When female rats five together in groups, their ovarian cycles become synchronized, analogous to the menstrual synchrony observed in groups of women. Ovarian synchrony represents the behavioral control of endocrine function. Among rats, the social signals that regulate the timing of the ovarian cycle are pheromones from different phases of the ovarian cycle. These pheromones can either advance or delay ovulation. In rats, we will continue our research program that integrates studies of the neuroendocrine mechanisms underlying pheromone action with complementary studies of their behavioral function and potential adaptive advantage. In addition, our strong data base in rats has now set the stage for the first definitive test of the existence of human pheromones as mediators of menstrual synchrony among women. 1. We have conceptualized ovarian synchrony as a system of coupled oscillators and developed a powerful and biologically realistic computer model that successfully simulates ovarian synchrony in rats. This computer model has generated specific testable predictions about the neuroendocrine mechanisms of pheromone action in rats. We will use our modified jugular-cannulation technique that enables us to measure hormones repeatedly from the same female rat over several weeks to determine: (a) whether ovulatory pheromones prolong cycles by changing the timing or height of the luteinizing hormone surge (LH, the hormone that triggers ovulation); (b) when rats are sensitive to these pheromones; and (c) the neuroendocrine basis for individual differences in pheromone sensitivity and timing of the LH surge. 2. We will continue to study the function of ovarian pheromones for rats by identifying specific ways that pheromones can confer a selective advantage through their effects on synchrony of birth cycles. For example, rat litters born asynchronously have more female than male pups. We will test the effects of four correlates of birth-cycle synchrony that could produce a female-biased sex ratio, potentially identifying the first known physiological mechanism for a facultative sex ratio bias in mammals. To facilitate the analysis of behavior, we will use a computerized video analysis system. 3. We will provide the first definitive evidence that human pheromones exist that could generate menstrual synchrony among women. We will evaluate the effect of putative pheromones by measuring their effects on the time of ovulation and length of the menstrual cycle. In order to do this, we need improved precision in predicting the day of ovulation and thus have developed a new protocol for predicting ovulation in women that is based on LH levels in a single daily urine sample and, to date, has a 94% accuracy.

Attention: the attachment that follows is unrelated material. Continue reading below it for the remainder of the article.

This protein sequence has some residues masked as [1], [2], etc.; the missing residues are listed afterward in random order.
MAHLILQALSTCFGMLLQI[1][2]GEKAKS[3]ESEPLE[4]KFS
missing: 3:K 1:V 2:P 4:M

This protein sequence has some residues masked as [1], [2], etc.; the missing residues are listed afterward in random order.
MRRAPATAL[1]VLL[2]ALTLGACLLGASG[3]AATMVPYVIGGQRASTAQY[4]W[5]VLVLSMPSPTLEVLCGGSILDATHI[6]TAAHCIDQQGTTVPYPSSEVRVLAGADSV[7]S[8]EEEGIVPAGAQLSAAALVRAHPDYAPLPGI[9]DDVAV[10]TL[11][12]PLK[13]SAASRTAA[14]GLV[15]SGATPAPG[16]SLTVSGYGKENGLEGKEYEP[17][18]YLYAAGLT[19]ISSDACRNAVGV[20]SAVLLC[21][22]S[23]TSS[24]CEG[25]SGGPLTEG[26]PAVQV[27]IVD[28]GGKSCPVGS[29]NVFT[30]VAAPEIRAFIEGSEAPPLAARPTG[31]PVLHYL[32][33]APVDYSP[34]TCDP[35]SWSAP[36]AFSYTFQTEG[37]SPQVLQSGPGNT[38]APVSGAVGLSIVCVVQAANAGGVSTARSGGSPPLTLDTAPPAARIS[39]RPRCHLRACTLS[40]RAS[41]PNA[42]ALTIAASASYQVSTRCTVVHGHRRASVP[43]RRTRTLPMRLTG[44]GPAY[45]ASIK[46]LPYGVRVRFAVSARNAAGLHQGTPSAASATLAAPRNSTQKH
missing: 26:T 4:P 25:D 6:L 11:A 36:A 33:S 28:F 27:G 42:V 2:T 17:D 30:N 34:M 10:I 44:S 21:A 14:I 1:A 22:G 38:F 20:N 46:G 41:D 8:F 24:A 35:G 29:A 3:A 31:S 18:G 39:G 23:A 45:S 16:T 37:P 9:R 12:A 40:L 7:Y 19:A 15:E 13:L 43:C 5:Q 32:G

National Institute of Health (NIH)
National Institute of Mental Health (NIMH)
Method to Extend Research in Time (MERIT) Award (R37)
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Special Emphasis Panel (NSS)
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Oliveri, Mary Ellen
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University of Chicago
Schools of Arts and Sciences
United States
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Caruso, M J; McClintock, M K; Cavigelli, S A (2014) Temperament moderates the influence of periadolescent social experience on behavior and adrenocortical activity in adult male rats. Horm Behav 66:517-24
Hermes, Gretchen L; McClintock, Martha K (2008) Isolation and the timing of mammary gland development, gonadarche, and ovarian senescence: implications for mammary tumor burden. Dev Psychobiol 50:353-60
Hermes, Gretchen L; Rosenthal, Louis; Montag, Anthony et al. (2006) Social isolation and the inflammatory response: sex differences in the enduring effects of a prior stressor. Am J Physiol Regul Integr Comp Physiol 290:R273-82
Cavigelli, Sonia A; Yee, Jason R; McClintock, Martha K (2006) Infant temperament predicts life span in female rats that develop spontaneous tumors. Horm Behav 50:454-62
Cavigelli, S A; Monfort, S L; Whitney, T K et al. (2005) Frequent serial fecal corticoid measures from rats reflect circadian and ovarian corticosterone rhythms. J Endocrinol 184:153-63
Hermes, Gretchen L; Jacobs, Lucia F; McClintock, Martha K (2005) The sectored foraging field: a novel design to quantify spatial strategies, learning, memory, and emotion. Neurobiol Learn Mem 84:69-73
Bullivant, Susan B; Sellergren, Sarah A; Stern, Kathleen et al. (2004) Women's sexual experience during the menstrual cycle: identification of the sexual phase by noninvasive measurement of luteinizing hormone. J Sex Res 41:82-93
Cavigelli, S A; McClintock, M K (2003) Fear of novelty in infant rats predicts adult corticosterone dynamics and an early death. Proc Natl Acad Sci U S A 100:16131-6
Jacob, Suma; Garcia, Sheila; Hayreh, Davinder et al. (2002) Psychological effects of musky compounds: comparison of androstadienone with androstenol and muscone. Horm Behav 42:274-83
McClintock, M K; Jacob, S; Zelano, B et al. (2001) Pheromones and vasanas: the functions of social chemosignals. Nebr Symp Motiv 47:75-112

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